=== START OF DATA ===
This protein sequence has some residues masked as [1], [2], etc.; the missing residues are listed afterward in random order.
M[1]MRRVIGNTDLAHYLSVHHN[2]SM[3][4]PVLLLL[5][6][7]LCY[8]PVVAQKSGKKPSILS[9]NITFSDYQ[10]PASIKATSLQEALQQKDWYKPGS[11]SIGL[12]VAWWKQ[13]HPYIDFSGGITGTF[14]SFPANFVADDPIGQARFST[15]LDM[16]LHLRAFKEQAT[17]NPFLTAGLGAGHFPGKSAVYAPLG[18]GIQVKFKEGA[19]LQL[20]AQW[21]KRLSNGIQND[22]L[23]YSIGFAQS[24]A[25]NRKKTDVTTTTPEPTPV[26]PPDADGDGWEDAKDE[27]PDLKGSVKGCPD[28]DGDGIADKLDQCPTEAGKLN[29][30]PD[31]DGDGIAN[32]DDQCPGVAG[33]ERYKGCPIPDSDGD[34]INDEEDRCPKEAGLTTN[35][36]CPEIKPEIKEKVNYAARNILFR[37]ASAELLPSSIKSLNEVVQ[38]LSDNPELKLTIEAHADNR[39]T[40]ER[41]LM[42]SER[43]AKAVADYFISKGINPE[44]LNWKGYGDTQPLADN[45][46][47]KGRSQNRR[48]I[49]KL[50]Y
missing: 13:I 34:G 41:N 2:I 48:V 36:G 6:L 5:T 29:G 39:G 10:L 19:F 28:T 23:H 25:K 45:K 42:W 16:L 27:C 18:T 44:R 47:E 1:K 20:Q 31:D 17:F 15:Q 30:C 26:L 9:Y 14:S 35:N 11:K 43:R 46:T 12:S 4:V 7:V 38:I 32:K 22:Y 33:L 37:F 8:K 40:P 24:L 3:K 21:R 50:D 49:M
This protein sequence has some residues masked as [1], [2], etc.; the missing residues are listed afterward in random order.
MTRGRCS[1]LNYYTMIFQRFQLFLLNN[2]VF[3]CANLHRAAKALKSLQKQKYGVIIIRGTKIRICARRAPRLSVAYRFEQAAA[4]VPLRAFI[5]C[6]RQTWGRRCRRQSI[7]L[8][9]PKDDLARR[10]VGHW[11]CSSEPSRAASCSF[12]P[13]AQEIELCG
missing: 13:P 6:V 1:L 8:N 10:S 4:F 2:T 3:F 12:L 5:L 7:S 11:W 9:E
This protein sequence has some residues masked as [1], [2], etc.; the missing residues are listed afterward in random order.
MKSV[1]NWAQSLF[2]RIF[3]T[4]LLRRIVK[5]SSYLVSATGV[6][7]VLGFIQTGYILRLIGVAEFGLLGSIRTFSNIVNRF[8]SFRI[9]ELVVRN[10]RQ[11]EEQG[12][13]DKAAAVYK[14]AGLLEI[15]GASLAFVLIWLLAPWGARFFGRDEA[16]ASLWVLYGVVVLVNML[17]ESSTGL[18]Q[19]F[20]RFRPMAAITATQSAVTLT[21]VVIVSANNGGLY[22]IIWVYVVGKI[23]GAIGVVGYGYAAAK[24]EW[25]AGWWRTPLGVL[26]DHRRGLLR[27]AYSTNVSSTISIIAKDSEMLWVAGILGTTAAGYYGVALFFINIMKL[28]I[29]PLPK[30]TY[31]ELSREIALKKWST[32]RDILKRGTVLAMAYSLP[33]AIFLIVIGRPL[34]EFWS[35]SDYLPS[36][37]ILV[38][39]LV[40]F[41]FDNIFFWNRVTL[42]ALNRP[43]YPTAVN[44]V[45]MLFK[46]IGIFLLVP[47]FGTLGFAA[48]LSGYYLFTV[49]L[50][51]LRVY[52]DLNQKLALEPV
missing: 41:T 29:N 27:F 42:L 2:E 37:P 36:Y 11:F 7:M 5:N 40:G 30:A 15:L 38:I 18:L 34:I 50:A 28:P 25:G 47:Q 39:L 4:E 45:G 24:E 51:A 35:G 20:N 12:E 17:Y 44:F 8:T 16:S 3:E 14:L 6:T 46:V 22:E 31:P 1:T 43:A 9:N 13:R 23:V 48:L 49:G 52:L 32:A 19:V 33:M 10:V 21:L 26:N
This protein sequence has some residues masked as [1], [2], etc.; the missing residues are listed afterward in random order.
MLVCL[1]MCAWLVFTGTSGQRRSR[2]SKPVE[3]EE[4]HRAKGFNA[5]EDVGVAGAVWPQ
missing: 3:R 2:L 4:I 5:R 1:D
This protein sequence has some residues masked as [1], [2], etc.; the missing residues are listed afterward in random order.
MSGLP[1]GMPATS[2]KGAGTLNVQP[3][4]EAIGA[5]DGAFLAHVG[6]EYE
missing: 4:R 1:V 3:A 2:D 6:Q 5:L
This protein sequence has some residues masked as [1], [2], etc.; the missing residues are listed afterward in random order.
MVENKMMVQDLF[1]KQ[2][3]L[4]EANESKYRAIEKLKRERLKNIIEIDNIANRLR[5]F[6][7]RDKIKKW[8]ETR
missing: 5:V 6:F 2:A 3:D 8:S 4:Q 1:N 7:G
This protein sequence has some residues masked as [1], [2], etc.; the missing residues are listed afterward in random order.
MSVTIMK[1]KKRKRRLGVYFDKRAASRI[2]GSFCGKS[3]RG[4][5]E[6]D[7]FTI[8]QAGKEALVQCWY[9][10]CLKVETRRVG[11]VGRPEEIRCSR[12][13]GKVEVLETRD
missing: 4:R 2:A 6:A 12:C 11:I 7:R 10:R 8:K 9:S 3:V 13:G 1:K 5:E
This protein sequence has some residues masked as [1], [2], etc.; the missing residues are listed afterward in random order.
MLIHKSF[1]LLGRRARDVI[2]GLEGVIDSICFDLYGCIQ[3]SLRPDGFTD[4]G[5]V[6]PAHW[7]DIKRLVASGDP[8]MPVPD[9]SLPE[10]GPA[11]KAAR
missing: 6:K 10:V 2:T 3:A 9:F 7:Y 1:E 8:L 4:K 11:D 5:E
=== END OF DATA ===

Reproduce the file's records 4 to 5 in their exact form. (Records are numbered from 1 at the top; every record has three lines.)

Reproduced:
This protein sequence has some residues masked as [1], [2], etc.; the missing residues are listed afterward in random order.
MLVCL[1]MCAWLVFTGTSGQRRSR[2]SKPVE[3]EE[4]HRAKGFNA[5]EDVGVAGAVWPQ
missing: 3:R 2:L 4:I 5:R 1:D
This protein sequence has some residues masked as [1], [2], etc.; the missing residues are listed afterward in random order.
MSGLP[1]GMPATS[2]KGAGTLNVQP[3][4]EAIGA[5]DGAFLAHVG[6]EYE
missing: 4:R 1:V 3:A 2:D 6:Q 5:L